Dodge Journey making fluttering noise on acceleration

2015 Dodge Journey with 132k. In the last week or so, I’ve noticed a fluttering sound when I press the accelerator. This is only at low speeds, around 20-40 mph, and never on the highway. I’m not sure how to describe it. It honestly sounds like a frog call or kind of like a dove cooing. I’ve been working from home for the last six weeks, so it’s only been driven a few times a week in that time.

Exhaust heat shield? Especially if it happens within a certain RPM range.


Would the heat shield make a sound from the back? It sounds like it’s coming from under the hood.

Unitized bodies can “telegraph” noises, so they can sound like they are coming from a slightly different area than where they are actually originating.

Okay, now I’m confused.
Does the noise seem to be coming from the back of the vehicle, or from under the hood?

In any event, the first thing that I would do is to check for something (perhaps a plastic bag??) that is hanging from underneath the car.

Sorry that was unclear. The noise is coming from under the hood/behind the instrument panel, hard to tell.

It is possible that something (a leaf, or… ?) is rubbing against the HVAC fan blades.

Just crawled under it and looked under the hood. No plastic bags, etc. When I give even a light press on the connector between the exhaust manifold and the muffler, it vibrates a lot and keeps vibrating for about 30 seconds. Is that normal? Come to think of it, that whole thing had to be replaced in 2015 after I was rear ended.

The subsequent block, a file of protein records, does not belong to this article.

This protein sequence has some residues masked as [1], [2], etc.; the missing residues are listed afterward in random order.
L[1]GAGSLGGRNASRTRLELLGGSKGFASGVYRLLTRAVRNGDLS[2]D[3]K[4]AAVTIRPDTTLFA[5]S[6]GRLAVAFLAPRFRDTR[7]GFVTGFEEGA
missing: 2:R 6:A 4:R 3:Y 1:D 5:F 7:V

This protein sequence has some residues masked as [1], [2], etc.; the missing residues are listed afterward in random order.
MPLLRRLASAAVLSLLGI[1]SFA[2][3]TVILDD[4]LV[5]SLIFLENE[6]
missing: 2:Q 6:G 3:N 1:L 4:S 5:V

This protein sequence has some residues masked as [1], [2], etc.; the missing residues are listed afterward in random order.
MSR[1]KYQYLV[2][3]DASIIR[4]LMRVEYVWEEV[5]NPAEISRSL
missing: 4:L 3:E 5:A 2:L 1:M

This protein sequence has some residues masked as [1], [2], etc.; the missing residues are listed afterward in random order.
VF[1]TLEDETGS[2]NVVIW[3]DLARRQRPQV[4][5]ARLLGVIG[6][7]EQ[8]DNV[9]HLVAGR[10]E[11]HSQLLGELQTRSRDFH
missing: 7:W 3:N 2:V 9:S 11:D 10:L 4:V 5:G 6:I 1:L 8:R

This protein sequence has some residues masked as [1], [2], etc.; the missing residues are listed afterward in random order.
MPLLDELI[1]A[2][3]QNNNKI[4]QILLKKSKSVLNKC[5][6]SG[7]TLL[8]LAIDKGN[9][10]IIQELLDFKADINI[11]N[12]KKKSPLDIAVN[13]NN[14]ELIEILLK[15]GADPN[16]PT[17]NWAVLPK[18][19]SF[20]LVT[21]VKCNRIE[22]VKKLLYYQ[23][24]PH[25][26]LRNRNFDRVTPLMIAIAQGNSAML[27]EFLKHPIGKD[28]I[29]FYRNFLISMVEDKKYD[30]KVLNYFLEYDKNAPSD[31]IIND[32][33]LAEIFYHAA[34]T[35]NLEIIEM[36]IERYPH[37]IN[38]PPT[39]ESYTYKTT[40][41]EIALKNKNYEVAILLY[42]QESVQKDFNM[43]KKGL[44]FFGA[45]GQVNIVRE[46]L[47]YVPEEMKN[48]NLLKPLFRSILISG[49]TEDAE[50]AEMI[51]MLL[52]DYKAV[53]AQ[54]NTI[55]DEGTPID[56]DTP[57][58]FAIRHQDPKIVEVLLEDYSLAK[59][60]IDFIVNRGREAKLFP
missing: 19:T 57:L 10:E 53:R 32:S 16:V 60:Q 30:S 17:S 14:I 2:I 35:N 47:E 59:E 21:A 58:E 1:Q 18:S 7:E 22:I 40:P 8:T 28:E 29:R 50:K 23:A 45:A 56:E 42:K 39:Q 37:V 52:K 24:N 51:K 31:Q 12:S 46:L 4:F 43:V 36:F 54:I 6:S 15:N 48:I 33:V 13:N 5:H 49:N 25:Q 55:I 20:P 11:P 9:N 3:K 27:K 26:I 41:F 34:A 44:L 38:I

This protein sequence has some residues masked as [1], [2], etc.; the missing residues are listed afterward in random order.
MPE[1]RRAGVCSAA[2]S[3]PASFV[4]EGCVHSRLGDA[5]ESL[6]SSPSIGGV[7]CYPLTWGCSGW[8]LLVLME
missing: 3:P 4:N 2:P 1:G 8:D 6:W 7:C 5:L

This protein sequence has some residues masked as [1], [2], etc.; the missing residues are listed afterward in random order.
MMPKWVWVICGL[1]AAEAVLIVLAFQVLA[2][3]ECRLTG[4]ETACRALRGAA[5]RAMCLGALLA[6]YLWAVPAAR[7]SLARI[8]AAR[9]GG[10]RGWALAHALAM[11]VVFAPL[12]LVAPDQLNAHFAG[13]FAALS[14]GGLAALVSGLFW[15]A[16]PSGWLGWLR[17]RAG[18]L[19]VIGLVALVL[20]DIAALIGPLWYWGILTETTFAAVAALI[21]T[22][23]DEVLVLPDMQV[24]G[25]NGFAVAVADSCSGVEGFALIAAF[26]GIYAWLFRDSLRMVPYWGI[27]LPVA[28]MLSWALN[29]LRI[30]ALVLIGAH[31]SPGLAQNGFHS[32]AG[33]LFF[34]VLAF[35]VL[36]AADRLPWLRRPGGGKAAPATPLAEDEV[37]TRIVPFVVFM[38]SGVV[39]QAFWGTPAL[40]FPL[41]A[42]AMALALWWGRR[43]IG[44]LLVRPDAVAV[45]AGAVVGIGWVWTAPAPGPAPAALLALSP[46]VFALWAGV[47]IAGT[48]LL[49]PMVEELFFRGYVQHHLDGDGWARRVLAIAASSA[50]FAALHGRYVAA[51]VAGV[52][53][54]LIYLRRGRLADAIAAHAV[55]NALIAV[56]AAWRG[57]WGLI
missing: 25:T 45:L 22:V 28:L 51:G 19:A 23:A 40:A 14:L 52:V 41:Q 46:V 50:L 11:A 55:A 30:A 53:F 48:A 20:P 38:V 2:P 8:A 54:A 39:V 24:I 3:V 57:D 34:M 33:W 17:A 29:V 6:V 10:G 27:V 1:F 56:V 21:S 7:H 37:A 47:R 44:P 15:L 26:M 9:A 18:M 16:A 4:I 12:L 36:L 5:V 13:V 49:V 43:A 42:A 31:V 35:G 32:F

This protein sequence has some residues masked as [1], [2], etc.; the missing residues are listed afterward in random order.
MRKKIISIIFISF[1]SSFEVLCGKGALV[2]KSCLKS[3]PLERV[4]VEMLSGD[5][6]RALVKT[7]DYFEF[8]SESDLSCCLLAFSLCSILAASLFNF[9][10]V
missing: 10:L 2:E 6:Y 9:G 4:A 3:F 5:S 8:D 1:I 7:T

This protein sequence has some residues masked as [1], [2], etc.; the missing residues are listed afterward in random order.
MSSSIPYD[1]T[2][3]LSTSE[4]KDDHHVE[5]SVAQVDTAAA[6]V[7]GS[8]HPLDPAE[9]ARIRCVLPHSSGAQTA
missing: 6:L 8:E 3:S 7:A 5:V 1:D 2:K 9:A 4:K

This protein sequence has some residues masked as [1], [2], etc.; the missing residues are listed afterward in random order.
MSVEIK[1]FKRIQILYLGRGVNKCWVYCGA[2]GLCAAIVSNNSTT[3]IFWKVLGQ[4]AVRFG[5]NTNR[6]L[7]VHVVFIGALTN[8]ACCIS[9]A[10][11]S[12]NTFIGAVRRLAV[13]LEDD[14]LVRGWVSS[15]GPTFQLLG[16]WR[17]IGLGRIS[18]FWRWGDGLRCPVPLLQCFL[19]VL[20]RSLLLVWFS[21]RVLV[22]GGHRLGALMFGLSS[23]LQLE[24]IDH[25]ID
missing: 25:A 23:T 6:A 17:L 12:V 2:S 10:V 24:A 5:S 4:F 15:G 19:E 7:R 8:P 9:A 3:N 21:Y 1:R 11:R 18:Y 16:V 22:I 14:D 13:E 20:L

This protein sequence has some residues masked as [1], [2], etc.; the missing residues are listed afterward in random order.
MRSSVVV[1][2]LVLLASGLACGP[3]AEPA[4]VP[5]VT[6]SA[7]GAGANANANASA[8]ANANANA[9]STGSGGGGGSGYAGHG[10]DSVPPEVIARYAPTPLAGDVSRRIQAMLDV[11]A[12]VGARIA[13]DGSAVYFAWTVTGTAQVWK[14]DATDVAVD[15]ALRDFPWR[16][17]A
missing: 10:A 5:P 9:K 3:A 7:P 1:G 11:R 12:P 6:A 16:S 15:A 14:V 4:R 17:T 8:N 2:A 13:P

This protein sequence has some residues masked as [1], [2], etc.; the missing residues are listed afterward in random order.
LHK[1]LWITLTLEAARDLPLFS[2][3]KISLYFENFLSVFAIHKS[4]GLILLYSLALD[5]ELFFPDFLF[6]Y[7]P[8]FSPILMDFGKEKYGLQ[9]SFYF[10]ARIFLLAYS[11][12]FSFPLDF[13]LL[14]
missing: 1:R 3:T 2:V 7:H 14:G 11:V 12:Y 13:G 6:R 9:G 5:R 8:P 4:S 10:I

I would say you are hot on the trail of finding a loose heat shield. If you want to try a quick test, start the engine and put the vehicle in Drive…holding foot firmly on the brakes…apply the gas slowly until a certain rpm/vibration frequency is reached and the sound presents itself. Rinse and repeat. This will usually suss out a loose heat shield.

If you were able to produce the sound with some regularity using the test above, you can then lay on the ground with a length of wood and tap along the exhaust system to try and find the offending piece… Doing a “power brake” maneuver is most often the quickest and easiest way to find a loose heat shield.

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The sound could also be a slight leak from a junction in the exhaust, anywhere from the manifold-engine connection on down.